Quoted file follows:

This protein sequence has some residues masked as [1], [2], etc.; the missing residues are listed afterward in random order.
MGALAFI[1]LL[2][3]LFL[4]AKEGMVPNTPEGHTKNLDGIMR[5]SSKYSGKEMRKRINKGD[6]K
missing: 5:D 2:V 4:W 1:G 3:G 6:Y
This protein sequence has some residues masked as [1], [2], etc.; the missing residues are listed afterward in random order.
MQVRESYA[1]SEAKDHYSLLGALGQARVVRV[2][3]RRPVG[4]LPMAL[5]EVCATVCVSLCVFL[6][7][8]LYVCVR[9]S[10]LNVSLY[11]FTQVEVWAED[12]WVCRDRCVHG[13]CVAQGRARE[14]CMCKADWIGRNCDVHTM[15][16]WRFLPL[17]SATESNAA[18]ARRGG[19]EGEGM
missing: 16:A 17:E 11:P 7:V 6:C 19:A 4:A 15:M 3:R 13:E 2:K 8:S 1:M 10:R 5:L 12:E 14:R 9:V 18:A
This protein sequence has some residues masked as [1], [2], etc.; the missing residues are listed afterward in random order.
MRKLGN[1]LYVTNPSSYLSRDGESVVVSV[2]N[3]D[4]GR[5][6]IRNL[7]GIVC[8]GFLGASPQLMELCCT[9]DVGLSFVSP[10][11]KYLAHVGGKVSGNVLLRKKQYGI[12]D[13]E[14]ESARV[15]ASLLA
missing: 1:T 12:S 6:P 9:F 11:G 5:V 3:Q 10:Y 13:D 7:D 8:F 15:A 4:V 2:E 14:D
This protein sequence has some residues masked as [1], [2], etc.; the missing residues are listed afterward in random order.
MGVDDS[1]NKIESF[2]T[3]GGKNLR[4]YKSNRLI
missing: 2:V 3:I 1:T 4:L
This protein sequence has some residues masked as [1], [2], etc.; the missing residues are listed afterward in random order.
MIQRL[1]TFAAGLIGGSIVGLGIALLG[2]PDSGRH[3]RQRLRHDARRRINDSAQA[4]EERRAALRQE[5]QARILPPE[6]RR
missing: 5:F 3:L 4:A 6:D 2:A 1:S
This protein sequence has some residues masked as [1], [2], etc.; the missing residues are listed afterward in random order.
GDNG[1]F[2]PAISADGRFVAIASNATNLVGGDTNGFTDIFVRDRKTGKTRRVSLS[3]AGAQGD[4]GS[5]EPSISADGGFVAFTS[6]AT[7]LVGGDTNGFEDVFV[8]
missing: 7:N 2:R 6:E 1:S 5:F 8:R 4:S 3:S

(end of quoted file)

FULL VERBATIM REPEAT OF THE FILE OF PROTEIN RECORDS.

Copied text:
This protein sequence has some residues masked as [1], [2], etc.; the missing residues are listed afterward in random order.
MGALAFI[1]LL[2][3]LFL[4]AKEGMVPNTPEGHTKNLDGIMR[5]SSKYSGKEMRKRINKGD[6]K
missing: 5:D 2:V 4:W 1:G 3:G 6:Y
This protein sequence has some residues masked as [1], [2], etc.; the missing residues are listed afterward in random order.
MQVRESYA[1]SEAKDHYSLLGALGQARVVRV[2][3]RRPVG[4]LPMAL[5]EVCATVCVSLCVFL[6][7][8]LYVCVR[9]S[10]LNVSLY[11]FTQVEVWAED[12]WVCRDRCVHG[13]CVAQGRARE[14]CMCKADWIGRNCDVHTM[15][16]WRFLPL[17]SATESNAA[18]ARRGG[19]EGEGM
missing: 16:A 17:E 11:P 7:V 6:C 19:A 4:A 15:M 3:R 13:E 2:K 8:S 1:M 10:R 5:L 12:E 14:R 9:V 18:A
This protein sequence has some residues masked as [1], [2], etc.; the missing residues are listed afterward in random order.
MRKLGN[1]LYVTNPSSYLSRDGESVVVSV[2]N[3]D[4]GR[5][6]IRNL[7]GIVC[8]GFLGASPQLMELCCT[9]DVGLSFVSP[10][11]KYLAHVGGKVSGNVLLRKKQYGI[12]D[13]E[14]ESARV[15]ASLLA
missing: 1:T 12:S 6:P 9:F 11:G 5:V 3:Q 10:Y 13:D 7:D 8:F 15:A 4:V 2:E 14:D
This protein sequence has some residues masked as [1], [2], etc.; the missing residues are listed afterward in random order.
MGVDDS[1]NKIESF[2]T[3]GGKNLR[4]YKSNRLI
missing: 2:V 3:I 1:T 4:L
This protein sequence has some residues masked as [1], [2], etc.; the missing residues are listed afterward in random order.
MIQRL[1]TFAAGLIGGSIVGLGIALLG[2]PDSGRH[3]RQRLRHDARRRINDSAQA[4]EERRAALRQE[5]QARILPPE[6]RR
missing: 5:F 3:L 4:A 6:D 2:A 1:S
This protein sequence has some residues masked as [1], [2], etc.; the missing residues are listed afterward in random order.
GDNG[1]F[2]PAISADGRFVAIASNATNLVGGDTNGFTDIFVRDRKTGKTRRVSLS[3]AGAQGD[4]GS[5]EPSISADGGFVAFTS[6]AT[7]LVGGDTNGFEDVFV[8]
missing: 7:N 2:R 6:E 1:S 5:F 8:R 4:S 3:S